You met deadlines and put in extra hours at work—yet you still haven’t landed that coveted promotion or cultivated meaningful connections with coworkers. Could it be your body language that’s holding you back?
When it comes to communication, “you might be saying one or two words, but giving off thousands of nonverbal cues,” says body language expert and author Patti Wood. These nonverbal cues, which include everything from your posture to your expression, are crucial to any interaction—and it’s especially important to project the correct cues at work, she says.
Even with so much at stake, experts say we’re often completely unaware of a whole host of body language faux pas we’re committing in the workplace. Here are some common ones—and how to correct them:
Bad posture or slouching
It’s easy to lapse into less-than-perfect posture after long hours at your desk, but slouching “conveys you’re a slob [or] not as competent” as those who sit straight, says Dr. Lillian Glass, a body language expert and communications consultant.
Even if you find it more comfortable, “other people read that as not positive, not energetic, not caring,” Wood adds.
As for hunching over computer screens and phones, not only are ‘tech neck’ and poor posture bad for your physical and emotional health, but Wood says this body language also conveys that you are protective, guarded or inattentive.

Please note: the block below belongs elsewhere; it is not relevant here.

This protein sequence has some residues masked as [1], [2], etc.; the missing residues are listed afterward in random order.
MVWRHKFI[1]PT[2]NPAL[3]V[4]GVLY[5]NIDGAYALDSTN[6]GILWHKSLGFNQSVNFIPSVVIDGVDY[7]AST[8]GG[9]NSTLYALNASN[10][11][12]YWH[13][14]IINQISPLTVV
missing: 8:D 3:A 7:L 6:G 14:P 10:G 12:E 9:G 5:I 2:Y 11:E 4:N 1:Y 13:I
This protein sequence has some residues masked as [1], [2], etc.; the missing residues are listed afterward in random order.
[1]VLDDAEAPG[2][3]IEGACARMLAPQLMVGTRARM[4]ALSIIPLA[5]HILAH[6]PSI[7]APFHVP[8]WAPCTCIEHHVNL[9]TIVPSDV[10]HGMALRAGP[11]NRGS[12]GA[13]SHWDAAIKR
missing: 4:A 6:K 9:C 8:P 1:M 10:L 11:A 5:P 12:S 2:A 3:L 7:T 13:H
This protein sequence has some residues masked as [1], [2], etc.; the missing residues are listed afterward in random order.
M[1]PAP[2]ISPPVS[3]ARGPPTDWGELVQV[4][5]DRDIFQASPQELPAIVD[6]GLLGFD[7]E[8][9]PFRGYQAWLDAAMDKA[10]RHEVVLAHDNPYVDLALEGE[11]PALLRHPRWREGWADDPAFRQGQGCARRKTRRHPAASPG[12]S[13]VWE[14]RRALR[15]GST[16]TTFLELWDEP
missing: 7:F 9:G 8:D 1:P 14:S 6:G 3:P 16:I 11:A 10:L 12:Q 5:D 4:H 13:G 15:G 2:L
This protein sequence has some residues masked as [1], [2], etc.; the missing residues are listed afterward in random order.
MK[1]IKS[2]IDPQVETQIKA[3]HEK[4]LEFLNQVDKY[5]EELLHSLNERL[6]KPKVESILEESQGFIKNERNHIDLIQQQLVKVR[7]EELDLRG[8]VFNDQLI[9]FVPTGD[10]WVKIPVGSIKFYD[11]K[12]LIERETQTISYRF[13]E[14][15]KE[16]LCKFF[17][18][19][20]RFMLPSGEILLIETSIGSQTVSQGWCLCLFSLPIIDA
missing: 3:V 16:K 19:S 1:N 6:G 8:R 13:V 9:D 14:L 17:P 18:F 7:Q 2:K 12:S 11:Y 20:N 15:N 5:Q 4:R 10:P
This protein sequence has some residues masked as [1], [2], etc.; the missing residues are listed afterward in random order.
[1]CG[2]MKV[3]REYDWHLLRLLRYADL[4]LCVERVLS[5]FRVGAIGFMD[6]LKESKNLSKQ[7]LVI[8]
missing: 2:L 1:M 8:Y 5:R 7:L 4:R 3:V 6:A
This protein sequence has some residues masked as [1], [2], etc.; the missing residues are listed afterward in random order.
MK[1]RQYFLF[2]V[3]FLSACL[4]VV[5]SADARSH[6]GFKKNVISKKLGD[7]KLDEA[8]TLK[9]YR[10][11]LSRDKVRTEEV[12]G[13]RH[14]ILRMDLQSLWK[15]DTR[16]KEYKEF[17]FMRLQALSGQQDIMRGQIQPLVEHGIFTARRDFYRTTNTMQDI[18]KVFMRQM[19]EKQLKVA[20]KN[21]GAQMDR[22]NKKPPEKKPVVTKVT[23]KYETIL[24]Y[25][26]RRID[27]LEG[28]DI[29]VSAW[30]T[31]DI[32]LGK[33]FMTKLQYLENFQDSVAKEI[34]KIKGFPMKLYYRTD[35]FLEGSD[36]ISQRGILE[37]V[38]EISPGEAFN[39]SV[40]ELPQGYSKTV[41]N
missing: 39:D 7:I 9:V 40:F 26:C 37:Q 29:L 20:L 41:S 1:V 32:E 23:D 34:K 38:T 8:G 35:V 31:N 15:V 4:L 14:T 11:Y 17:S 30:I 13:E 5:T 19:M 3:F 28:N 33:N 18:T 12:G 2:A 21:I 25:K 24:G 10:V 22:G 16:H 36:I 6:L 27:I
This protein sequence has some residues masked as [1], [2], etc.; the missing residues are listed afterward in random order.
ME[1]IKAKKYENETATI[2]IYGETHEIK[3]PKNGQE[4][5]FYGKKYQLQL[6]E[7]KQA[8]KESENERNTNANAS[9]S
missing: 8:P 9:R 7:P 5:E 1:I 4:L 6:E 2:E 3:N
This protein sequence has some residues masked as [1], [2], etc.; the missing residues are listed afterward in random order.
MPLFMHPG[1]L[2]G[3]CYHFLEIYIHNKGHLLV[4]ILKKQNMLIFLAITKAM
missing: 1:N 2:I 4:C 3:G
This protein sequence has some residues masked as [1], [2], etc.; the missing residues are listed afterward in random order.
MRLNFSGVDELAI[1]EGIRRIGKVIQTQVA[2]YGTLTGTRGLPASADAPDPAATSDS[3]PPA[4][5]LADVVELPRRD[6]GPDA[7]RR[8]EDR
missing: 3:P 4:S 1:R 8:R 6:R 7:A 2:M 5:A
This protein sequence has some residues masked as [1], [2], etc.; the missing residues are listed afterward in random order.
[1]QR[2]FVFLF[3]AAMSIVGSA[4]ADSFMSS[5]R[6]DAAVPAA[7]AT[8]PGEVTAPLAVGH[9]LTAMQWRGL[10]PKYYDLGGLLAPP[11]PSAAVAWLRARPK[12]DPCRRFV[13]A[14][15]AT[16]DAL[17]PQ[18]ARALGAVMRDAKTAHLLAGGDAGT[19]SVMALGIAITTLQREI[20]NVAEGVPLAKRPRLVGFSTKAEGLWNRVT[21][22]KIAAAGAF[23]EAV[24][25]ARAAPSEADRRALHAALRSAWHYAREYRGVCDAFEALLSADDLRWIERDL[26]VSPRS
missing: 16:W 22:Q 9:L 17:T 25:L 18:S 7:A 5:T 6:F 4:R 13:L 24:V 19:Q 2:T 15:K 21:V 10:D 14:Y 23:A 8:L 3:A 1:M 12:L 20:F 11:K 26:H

If you find yourself slipping into bad posture, Glass tells her clients to move their buttocks to the posterior of their chair, with their backs remaining upright against the chair’s rear, without sitting too stiffly.
Whether you’re twirling a lock of hair, bouncing your knee or playing with objects on the table, experts say there’s likely no mannerism quite as distracting as fidgeting. Oftentimes, nerves drive these behaviors, Glass says.
But fidgeting too much in a meeting will cause colleagues to think, “‘why isn’t she paying attention, why isn’t she tuned in?’” says Wood.
“You don’t want to do things that distract, you want to do things that entice,” explains Joe Navarro, a 25-year FBI veteran who now writes about and lectures widely on non-verbal communication. In a meeting or a conversation, Navarro suggests channeling your energy away from foot-tapping, nose-rubbing or thumb-twirling, and focusing instead on making eye contact, tilting your head and keeping your hands visible. These small tweaks to your demeanor will make you look more attentive, he says.